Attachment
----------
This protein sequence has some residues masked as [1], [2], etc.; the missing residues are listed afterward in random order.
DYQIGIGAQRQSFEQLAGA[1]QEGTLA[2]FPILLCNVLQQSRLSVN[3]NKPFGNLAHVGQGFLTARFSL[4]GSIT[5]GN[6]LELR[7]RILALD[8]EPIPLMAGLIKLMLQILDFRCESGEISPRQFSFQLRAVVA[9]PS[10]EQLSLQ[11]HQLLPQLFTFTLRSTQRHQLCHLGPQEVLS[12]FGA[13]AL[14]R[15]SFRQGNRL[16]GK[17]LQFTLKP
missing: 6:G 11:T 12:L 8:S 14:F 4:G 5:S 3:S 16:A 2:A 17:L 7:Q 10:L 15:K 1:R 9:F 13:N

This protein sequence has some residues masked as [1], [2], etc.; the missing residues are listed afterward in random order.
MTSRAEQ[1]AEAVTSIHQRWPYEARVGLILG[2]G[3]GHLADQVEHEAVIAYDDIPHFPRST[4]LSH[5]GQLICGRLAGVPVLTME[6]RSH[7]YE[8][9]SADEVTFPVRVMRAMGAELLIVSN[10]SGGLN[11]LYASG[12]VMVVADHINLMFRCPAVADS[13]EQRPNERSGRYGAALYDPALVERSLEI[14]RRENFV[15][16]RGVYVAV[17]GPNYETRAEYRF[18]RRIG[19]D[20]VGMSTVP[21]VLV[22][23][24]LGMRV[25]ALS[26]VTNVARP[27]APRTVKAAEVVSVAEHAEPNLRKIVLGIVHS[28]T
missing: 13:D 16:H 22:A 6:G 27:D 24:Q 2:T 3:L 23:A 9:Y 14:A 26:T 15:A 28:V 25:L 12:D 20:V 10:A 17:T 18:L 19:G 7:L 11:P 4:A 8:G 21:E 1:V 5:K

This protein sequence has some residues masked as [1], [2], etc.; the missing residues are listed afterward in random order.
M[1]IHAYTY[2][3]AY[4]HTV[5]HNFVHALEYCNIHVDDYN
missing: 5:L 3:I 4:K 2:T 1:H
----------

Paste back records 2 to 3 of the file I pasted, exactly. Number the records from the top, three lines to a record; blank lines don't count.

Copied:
This protein sequence has some residues masked as [1], [2], etc.; the missing residues are listed afterward in random order.
MTSRAEQ[1]AEAVTSIHQRWPYEARVGLILG[2]G[3]GHLADQVEHEAVIAYDDIPHFPRST[4]LSH[5]GQLICGRLAGVPVLTME[6]RSH[7]YE[8][9]SADEVTFPVRVMRAMGAELLIVSN[10]SGGLN[11]LYASG[12]VMVVADHINLMFRCPAVADS[13]EQRPNERSGRYGAALYDPALVERSLEI[14]RRENFV[15][16]RGVYVAV[17]GPNYETRAEYRF[18]RRIG[19]D[20]VGMSTVP[21]VLV[22][23][24]LGMRV[25]ALS[26]VTNVARP[27]APRTVKAAEVVSVAEHAEPNLRKIVLGIVHS[28]T
missing: 13:D 16:H 22:A 6:G 27:D 24:Q 2:T 3:L 23:A 9:Y 14:A 26:T 15:A 28:V 25:L 12:D 20:V 10:A 17:T 18:L 19:G 7:L 11:P 4:A 8:G 21:E 1:V 5:K

This protein sequence has some residues masked as [1], [2], etc.; the missing residues are listed afterward in random order.
M[1]IHAYTY[2][3]AY[4]HTV[5]HNFVHALEYCNIHVDDYN
missing: 5:L 3:I 4:K 2:T 1:H